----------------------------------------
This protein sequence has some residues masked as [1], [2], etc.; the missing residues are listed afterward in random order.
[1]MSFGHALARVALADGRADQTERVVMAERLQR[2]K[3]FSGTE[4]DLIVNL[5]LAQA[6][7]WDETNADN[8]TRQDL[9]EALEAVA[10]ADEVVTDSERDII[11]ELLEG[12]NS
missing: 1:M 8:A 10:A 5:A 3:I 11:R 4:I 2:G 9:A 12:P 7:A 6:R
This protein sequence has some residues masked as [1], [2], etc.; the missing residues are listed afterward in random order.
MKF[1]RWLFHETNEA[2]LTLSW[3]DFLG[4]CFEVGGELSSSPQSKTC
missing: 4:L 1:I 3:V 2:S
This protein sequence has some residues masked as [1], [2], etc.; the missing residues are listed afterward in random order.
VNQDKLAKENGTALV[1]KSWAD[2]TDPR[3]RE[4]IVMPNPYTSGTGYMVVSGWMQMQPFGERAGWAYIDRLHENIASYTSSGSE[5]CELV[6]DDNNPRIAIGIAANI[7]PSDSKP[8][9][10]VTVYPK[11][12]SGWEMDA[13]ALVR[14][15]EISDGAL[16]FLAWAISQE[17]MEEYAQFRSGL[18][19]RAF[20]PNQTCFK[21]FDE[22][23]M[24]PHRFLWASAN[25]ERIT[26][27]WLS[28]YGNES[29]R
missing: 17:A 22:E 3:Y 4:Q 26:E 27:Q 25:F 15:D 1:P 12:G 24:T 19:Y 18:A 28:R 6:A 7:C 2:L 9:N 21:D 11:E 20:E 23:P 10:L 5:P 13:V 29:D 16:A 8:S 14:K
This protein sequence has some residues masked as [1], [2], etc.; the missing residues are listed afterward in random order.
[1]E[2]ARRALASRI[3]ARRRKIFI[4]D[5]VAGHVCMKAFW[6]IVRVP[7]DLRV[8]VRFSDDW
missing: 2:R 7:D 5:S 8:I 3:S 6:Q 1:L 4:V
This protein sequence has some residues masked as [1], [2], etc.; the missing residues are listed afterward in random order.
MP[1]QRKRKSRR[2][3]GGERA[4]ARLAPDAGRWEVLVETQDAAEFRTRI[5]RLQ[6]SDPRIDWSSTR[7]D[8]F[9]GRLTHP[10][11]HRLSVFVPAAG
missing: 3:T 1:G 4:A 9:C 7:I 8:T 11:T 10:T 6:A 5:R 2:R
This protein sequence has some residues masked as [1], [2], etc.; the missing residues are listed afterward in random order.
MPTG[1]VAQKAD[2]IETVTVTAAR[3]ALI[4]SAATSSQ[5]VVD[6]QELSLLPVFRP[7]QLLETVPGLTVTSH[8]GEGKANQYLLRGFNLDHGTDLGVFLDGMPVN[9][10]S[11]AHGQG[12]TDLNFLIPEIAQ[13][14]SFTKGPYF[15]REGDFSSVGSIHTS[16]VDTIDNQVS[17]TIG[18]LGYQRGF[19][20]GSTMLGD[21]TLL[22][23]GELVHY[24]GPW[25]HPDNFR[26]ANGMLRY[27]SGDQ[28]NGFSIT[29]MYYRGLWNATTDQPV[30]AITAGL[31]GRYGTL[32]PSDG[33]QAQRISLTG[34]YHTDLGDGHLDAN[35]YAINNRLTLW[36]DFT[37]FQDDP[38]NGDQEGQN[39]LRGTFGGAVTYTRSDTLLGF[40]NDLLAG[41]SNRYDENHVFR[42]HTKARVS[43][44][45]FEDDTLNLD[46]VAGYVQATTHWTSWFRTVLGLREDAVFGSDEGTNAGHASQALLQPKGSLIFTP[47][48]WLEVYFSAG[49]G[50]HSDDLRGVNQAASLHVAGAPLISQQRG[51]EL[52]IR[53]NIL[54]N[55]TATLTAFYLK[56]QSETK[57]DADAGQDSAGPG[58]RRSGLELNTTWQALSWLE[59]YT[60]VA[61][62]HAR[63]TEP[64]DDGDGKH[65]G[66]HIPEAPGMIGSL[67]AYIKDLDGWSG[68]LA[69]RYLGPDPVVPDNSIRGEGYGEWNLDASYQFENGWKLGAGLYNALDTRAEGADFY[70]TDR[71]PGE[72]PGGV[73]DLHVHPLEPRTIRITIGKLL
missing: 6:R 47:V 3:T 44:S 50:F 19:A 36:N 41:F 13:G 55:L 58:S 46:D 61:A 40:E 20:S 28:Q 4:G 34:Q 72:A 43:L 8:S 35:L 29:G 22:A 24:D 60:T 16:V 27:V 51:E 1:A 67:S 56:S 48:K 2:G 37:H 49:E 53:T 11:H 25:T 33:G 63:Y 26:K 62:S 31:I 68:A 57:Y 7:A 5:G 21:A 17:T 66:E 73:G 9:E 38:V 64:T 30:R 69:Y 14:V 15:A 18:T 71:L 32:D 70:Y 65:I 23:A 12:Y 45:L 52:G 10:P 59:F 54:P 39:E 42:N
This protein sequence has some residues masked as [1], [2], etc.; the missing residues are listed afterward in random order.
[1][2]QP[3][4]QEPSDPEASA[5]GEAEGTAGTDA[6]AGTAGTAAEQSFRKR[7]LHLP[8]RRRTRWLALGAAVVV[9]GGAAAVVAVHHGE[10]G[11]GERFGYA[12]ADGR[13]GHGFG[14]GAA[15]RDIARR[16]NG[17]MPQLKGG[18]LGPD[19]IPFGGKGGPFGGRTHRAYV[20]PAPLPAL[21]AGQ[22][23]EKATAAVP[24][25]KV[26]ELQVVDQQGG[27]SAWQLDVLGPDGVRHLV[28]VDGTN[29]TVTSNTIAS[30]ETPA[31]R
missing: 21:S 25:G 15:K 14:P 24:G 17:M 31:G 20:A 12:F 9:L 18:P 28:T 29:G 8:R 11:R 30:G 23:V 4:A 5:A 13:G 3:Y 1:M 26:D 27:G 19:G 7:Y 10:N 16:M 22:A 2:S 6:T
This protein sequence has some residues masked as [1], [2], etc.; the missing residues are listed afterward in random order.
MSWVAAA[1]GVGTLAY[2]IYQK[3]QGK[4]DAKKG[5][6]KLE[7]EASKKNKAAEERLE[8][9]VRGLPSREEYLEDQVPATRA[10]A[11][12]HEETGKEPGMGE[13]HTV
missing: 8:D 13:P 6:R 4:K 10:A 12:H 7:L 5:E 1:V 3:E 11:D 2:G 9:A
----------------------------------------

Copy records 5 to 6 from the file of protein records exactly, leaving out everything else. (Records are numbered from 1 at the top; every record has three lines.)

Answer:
This protein sequence has some residues masked as [1], [2], etc.; the missing residues are listed afterward in random order.
MP[1]QRKRKSRR[2][3]GGERA[4]ARLAPDAGRWEVLVETQDAAEFRTRI[5]RLQ[6]SDPRIDWSSTR[7]D[8]F[9]GRLTHP[10][11]HRLSVFVPAAG
missing: 3:T 1:G 4:A 9:C 7:I 8:T 11:T 10:T 6:A 5:R 2:R
This protein sequence has some residues masked as [1], [2], etc.; the missing residues are listed afterward in random order.
MPTG[1]VAQKAD[2]IETVTVTAAR[3]ALI[4]SAATSSQ[5]VVD[6]QELSLLPVFRP[7]QLLETVPGLTVTSH[8]GEGKANQYLLRGFNLDHGTDLGVFLDGMPVN[9][10]S[11]AHGQG[12]TDLNFLIPEIAQ[13][14]SFTKGPYF[15]REGDFSSVGSIHTS[16]VDTIDNQVS[17]TIG[18]LGYQRGF[19][20]GSTMLGD[21]TLL[22][23]GELVHY[24]GPW[25]HPDNFR[26]ANGMLRY[27]SGDQ[28]NGFSIT[29]MYYRGLWNATTDQPV[30]AITAGL[31]GRYGTL[32]PSDG[33]QAQRISLTG[34]YHTDLGDGHLDAN[35]YAINNRLTLW[36]DFT[37]FQDDP[38]NGDQEGQN[39]LRGTFGGAVTYTRSDTLLGF[40]NDLLAG[41]SNRYDENHVFR[42]HTKARVS[43][44][45]FEDDTLNLD[46]VAGYVQATTHWTSWFRTVLGLREDAVFGSDEGTNAGHASQALLQPKGSLIFTP[47][48]WLEVYFSAG[49]G[50]HSDDLRGVNQAASLHVAGAPLISQQRG[51]EL[52]IR[53]NIL[54]N[55]TATLTAFYLK[56]QSETK[57]DADAGQDSAGPG[58]RRSGLELNTTWQALSWLE[59]YT[60]VA[61][62]HAR[63]TEP[64]DDGDGKH[65]G[66]HIPEAPGMIGSL[67]AYIKDLDGWSG[68]LA[69]RYLGPDPVVPDNSIRGEGYGEWNLDASYQFENGWKLGAGLYNALDTRAEGADFY[70]TDR[71]PGE[72]PGGV[73]DLHVHPLEPRTIRITIGKLL
missing: 6:R 47:V 3:T 44:S 50:F 19:A 36:N 41:F 13:G 55:L 58:S 46:D 61:A 40:E 20:S 28:Q 4:G 34:Q 72:A 43:L 8:S 35:L 29:G 22:A 24:D 60:T 16:V 27:V 51:E 1:A 67:S 56:S 48:K 2:G 37:H 49:E 53:T 11:H 25:T 33:G 63:Y 26:K 62:S 31:I 68:A 57:Y 7:A 5:G 21:A 17:T 66:E 73:G 9:E 38:V 64:T 30:R 69:Y 14:V 15:A 18:T 71:L 32:D 70:Y 65:I 23:A 12:Y 45:L 52:G 10:P 59:F 54:P 39:E 42:N